March 8 2014 Latest news:
By Steve Knight, chief county reporter
Saturday, September 3, 2011
Scholars from around the world are campaigning for the safe release of a former University of Kent student imprisoned in Bahrain.
Professor Masaud Jahromi, who graduated in 2001 with a PhD in telecommunication networking, was arrested on April 14 this year but has yet to be charged with any offence despite spending almost five months behind bars.
The married father-of-one, who is currently chairman of the Department of Computer Science and Engineering at Ahlia University’s College of Mathematical Sciences and Information Engineering in Bahrain, also suffers from Hepatitis C and has allegedly been refused treatment by his captors.
Eager to raise awareness of Prof Jahromi’s plight is the international Scholars at Risk (SAR) organisation, which exists to promote academic freedom and to defend the human rights of scholars worldwide.
A large number of British universities are members of the network, including the University of Kent.
SAR executive director Robert Quinn said: “Since his arrest, Prof Jahromi was reportedly held in an undisclosed location and initially had no communication with his family.
“According to reports, the police broke into his house in the middle of the night, threatened and harassed members of his family, confiscated the family’s laptops and beat Prof Jahromi. We understand now he was initially brought to AlGalaa prison and later transferred to Dry Dock Prison.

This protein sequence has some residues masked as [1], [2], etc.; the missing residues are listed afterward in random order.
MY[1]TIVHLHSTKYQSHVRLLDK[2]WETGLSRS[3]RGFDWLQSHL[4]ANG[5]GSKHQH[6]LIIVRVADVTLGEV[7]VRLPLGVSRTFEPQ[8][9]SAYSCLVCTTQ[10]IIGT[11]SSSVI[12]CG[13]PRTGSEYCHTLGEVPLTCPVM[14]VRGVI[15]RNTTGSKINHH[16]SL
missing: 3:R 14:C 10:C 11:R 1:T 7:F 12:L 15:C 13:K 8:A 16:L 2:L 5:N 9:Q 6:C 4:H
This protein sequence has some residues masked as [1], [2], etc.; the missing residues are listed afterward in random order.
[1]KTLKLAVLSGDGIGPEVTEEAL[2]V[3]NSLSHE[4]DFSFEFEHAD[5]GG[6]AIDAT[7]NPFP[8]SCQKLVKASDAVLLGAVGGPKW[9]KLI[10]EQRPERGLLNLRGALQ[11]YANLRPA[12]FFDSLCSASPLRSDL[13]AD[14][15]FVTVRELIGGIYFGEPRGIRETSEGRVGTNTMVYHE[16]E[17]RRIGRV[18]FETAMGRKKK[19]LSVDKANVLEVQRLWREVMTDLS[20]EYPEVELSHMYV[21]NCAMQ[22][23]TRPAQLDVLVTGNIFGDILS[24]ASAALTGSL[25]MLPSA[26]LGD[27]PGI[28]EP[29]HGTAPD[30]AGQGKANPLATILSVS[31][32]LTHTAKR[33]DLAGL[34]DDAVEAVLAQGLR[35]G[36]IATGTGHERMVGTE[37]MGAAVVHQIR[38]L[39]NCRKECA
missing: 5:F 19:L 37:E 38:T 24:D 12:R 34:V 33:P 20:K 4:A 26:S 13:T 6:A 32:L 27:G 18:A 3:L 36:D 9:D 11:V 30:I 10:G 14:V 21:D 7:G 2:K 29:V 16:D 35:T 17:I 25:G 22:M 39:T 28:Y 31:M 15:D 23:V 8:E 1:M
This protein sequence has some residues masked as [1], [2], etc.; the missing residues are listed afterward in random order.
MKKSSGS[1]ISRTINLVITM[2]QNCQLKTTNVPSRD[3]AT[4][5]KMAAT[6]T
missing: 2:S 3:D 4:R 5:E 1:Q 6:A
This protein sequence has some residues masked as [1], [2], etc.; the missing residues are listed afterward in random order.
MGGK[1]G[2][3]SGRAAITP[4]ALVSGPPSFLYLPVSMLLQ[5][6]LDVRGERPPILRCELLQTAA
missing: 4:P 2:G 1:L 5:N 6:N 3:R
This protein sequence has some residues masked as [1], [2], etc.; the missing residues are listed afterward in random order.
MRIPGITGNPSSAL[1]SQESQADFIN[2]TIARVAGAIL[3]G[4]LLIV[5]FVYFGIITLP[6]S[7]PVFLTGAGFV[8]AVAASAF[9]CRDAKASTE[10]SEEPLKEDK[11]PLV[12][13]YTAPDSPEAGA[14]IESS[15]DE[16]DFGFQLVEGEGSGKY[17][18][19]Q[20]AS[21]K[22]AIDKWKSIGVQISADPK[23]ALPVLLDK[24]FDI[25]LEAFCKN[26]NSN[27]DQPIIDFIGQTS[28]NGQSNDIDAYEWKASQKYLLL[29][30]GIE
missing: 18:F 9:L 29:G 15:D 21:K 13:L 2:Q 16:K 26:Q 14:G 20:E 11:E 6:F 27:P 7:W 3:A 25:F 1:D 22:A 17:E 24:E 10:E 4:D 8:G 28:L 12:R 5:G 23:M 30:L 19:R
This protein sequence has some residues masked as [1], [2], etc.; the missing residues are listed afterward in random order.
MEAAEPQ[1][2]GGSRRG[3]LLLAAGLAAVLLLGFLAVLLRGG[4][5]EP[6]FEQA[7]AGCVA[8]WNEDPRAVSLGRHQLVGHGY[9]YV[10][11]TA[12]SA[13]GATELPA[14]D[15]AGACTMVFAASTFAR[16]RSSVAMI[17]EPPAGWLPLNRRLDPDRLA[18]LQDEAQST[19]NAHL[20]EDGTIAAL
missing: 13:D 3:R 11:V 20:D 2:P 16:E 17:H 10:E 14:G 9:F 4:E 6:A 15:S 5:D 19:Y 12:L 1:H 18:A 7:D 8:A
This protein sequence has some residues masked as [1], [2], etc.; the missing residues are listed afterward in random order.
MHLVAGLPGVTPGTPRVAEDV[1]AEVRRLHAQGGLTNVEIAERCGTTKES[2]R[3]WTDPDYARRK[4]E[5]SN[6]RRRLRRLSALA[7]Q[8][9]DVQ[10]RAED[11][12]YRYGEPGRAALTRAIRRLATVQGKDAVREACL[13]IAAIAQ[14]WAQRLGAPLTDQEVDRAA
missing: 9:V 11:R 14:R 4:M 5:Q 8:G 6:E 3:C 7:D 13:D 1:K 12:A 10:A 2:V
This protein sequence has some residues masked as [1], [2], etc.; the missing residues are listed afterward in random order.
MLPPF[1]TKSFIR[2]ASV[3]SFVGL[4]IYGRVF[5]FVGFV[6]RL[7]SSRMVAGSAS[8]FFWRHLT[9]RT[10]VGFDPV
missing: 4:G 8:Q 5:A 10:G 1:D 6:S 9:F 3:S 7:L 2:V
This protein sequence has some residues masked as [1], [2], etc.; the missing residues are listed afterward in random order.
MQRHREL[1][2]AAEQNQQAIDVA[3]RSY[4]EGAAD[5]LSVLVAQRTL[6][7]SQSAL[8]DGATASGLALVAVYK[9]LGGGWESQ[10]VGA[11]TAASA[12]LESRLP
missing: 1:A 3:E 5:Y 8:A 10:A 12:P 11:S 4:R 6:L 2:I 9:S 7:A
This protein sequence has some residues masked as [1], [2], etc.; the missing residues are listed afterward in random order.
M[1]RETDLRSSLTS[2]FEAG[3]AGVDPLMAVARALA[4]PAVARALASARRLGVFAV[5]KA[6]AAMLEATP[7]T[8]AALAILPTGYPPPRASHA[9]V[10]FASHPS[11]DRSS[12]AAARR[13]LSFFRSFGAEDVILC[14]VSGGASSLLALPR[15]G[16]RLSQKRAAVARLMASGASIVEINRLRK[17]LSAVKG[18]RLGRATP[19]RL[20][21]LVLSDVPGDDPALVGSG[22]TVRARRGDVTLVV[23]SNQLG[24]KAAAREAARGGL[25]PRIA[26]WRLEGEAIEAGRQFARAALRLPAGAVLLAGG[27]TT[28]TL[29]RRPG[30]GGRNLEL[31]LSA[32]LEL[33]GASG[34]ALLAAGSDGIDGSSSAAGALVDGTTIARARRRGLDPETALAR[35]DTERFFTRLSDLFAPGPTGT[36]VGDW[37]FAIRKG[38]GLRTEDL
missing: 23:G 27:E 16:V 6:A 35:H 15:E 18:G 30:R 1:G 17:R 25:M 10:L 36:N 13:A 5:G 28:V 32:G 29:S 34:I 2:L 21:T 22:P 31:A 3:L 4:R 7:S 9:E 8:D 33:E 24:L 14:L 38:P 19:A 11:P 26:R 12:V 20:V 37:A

“He has yet to be informed of the charges against him. A date for his hearing has not yet been set in spite of the fact he has been detained for more than four months – in apparent disregard for international standards of due process, fair trial and detention.”
Based at New York University, Scholars at Risk was launched as part of the University of Chicago’s human rights programme in 1999.
Academics are invited to apply for assistance from the organisation if they are experiencing threats to their life, liberty or career, or if they have been forced to leave their country because of such threats.
Mr Quinn said: “We learned of Prof Jahromi’s situation from local advocates for his wellbeing, whom we cannot identify for fear it would result in their receiving threats.
“Our main hope at this time is to support them by bringing international attention to his case. We will continue to monitor his situation and hope the attention will at least keep his case on the agenda of Bahraini officials and perhaps raise the political costs of his detention, leading to an improvement in conditions and/or release.”
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